• Bob Gately

    If we want our employees to spread the word that we have a great place to work, then we need to make it a great place to work. We cannot command it, we must earn it. Employees who love their jobs, their supervisors, and their management will make great spokespeople. However, we need to be far more selective with who gets hired before we should expect our workforce to be united on the benefits of working for us. If we pride ourselves in hiring the best students from the best schools, i.e., the best and the brightest, then we will be hard pressed to create such employee loyalty. We need to hire competent employees who are also well suited to their jobs. In other words, hire for competence and talent and then train for the job required skills.

  • http://targetjobs.co.uk Jackie Balchin

    Very interesting to see this. One of our most recent survey that taps into students at the top UK Universities has actually identified that students want more TLC from employers and expect a higher level of direct communication with them. One in ten of those students surveyed even went as far as suggesting that if they did not get a good ‘bond’ with the employer during the recruitment process that they would choose not to accept the job offer. So it is a very tricky thing to do but employers need to start developing better ways to communicate their story and engage with their target audience. Social media has been flagged up as a perfect tool to use for this level of interaction so it will be interesting to see how employers decide to do this. http://targetjobs.co.uk/news/202292-undergraduates-complain-of-lack-of-tlc-during-recruitment-process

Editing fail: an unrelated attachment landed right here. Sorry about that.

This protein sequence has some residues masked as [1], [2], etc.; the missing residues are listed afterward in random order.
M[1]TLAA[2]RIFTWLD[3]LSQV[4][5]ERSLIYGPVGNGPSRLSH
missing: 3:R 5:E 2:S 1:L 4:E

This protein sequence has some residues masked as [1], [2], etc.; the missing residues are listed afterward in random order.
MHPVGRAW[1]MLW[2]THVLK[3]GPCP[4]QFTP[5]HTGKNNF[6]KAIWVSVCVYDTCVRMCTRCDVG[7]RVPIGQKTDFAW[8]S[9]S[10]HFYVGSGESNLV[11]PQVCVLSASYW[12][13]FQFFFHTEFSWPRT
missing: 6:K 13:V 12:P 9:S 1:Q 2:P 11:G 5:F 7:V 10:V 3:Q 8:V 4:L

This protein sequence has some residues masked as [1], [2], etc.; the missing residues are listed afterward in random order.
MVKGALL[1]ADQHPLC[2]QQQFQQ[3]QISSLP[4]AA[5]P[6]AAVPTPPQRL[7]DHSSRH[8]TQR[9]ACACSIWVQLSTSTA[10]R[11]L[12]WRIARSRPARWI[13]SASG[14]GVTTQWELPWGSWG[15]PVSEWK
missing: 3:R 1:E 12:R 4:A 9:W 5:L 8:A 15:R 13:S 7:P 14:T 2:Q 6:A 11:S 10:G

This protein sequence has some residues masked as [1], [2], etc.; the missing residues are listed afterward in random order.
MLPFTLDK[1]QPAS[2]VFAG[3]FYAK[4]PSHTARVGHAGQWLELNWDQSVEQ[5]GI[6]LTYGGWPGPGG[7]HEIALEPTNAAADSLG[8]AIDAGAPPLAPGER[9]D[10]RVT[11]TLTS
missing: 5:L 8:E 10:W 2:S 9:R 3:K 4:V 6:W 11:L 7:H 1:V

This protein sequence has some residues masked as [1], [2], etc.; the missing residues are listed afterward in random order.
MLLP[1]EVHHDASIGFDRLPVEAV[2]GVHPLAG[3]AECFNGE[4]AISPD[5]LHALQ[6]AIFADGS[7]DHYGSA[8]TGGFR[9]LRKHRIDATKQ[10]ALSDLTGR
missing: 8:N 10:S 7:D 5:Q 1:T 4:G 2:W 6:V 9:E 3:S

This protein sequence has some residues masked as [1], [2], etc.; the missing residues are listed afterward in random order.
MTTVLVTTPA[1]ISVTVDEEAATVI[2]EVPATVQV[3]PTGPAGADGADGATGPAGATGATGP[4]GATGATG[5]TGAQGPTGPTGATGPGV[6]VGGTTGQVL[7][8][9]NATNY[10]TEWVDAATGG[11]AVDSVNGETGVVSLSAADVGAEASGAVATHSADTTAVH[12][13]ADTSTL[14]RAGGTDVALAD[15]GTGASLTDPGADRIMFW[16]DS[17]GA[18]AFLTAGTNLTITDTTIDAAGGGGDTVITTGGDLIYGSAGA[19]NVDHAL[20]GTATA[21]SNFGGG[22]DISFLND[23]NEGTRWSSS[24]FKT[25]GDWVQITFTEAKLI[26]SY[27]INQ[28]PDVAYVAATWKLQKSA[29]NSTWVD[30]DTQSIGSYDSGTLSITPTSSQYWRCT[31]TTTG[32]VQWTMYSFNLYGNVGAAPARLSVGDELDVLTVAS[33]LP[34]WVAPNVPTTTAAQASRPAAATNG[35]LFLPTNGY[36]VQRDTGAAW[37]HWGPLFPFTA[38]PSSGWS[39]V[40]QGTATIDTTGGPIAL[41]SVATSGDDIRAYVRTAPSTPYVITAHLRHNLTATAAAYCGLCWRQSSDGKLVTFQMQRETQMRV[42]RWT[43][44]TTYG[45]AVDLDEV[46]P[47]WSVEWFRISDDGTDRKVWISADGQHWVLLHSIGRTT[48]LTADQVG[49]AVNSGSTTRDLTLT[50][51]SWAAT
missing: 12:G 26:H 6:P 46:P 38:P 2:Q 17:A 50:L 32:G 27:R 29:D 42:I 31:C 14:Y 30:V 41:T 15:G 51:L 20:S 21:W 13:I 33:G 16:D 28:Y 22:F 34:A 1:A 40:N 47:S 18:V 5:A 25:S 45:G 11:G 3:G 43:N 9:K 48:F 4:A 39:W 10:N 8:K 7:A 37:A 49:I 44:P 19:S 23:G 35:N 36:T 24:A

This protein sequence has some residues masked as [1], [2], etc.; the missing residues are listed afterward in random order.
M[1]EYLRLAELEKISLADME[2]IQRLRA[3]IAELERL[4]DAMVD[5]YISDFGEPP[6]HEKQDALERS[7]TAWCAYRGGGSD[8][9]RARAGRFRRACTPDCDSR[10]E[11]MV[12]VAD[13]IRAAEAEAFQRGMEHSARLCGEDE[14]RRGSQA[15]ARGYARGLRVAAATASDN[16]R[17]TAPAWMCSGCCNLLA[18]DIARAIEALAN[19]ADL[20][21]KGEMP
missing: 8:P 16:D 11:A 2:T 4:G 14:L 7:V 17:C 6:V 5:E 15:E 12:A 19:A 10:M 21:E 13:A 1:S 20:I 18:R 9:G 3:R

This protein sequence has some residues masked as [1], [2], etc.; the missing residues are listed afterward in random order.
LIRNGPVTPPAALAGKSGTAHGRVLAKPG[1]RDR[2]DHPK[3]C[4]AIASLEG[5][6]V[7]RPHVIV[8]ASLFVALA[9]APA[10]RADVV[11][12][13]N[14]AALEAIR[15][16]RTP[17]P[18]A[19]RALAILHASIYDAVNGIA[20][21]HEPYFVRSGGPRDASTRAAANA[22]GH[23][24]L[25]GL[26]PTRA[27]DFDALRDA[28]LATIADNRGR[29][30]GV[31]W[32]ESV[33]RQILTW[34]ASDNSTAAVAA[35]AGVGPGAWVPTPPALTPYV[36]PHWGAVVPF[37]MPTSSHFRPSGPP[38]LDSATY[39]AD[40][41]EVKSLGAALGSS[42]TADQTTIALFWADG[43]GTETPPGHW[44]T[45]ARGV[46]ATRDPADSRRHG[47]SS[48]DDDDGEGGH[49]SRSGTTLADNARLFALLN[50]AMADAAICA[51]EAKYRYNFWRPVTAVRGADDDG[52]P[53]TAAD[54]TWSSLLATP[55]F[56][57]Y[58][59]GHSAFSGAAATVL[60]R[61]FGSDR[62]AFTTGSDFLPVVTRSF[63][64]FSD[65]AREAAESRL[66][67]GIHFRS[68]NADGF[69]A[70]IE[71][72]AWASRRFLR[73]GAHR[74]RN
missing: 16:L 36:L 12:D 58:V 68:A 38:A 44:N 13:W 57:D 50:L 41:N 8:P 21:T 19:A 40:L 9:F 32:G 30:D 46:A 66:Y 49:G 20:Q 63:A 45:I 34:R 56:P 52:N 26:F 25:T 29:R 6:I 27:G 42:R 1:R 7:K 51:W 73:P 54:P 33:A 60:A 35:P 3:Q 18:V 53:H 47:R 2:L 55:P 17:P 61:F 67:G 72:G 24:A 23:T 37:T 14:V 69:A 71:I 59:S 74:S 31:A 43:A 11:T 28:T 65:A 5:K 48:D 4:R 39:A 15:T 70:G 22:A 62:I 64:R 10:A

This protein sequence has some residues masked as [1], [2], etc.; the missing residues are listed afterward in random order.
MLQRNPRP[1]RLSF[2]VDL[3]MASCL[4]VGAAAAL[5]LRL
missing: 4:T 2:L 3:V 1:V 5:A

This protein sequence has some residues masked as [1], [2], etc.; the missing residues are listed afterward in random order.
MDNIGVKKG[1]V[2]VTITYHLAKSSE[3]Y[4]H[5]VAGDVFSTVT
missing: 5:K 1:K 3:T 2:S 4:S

• Keith Halperin

    @ Bob: Well said.

    Until you can “game” the sytem (whatever system that may be” your company can’t control the feedback, so you might as well try to treat your people.
    If you want continued loyalty from the “fabulous 5%”: just sign them to a multi-year, “no-dismissal-without-cause-and-due-process” employment contract with a substantial increase in salary, etc.

    @ Jackie:
    I’m not aware of the employment conditions for new grads (“freshers”?) are like in the UK, but here in the US, with a 9.1% unemployment rate (even though it’s much lower for college grads) and many new grads carying tens-hundreds of thousands of dollars in school debts, unless they’re in the “Fabulous 5%”, most new grads will take what they can get, and be glad for it, too….That’s why I suggest they should consider emigration for work to Canada, Australia, New Zealand or properous Northern European countries. (This of couse assumes that the Sovereign Debt Crisis doesn’t bring down the whole economic house of cards.)


  • Ken Schmitt

    The art of conversation is not lost! But it is something we can all work on- both on the listening and speaking sides! As owners and employers it’s important to have clear communication, reachable goals and to treat our team with respect and appreciation. As employees it’s important to look at companies with as much of an objective opinion as possible. Yes, our personal experience greatly influences this opinion, but it is unfair to a company to let a bad day or one bad employee/boss taint an entire company. In my company, I make it a top priority to treat my team well and make my needs and expectations clear and attainable. And I am vigilant when it comes to praise and appreciation. No one wants to work for someone who never acknowledges a job well done. In turn, I know my team speaks highly of our company and the things we do.
    Ken C. Schmitt

  • http://www.tmp.com Joe Zeinieh

    Great comments. I happen to disagree with all of them though! Kidding. You all have very good points and you’ve added to the conversation. Thank you.

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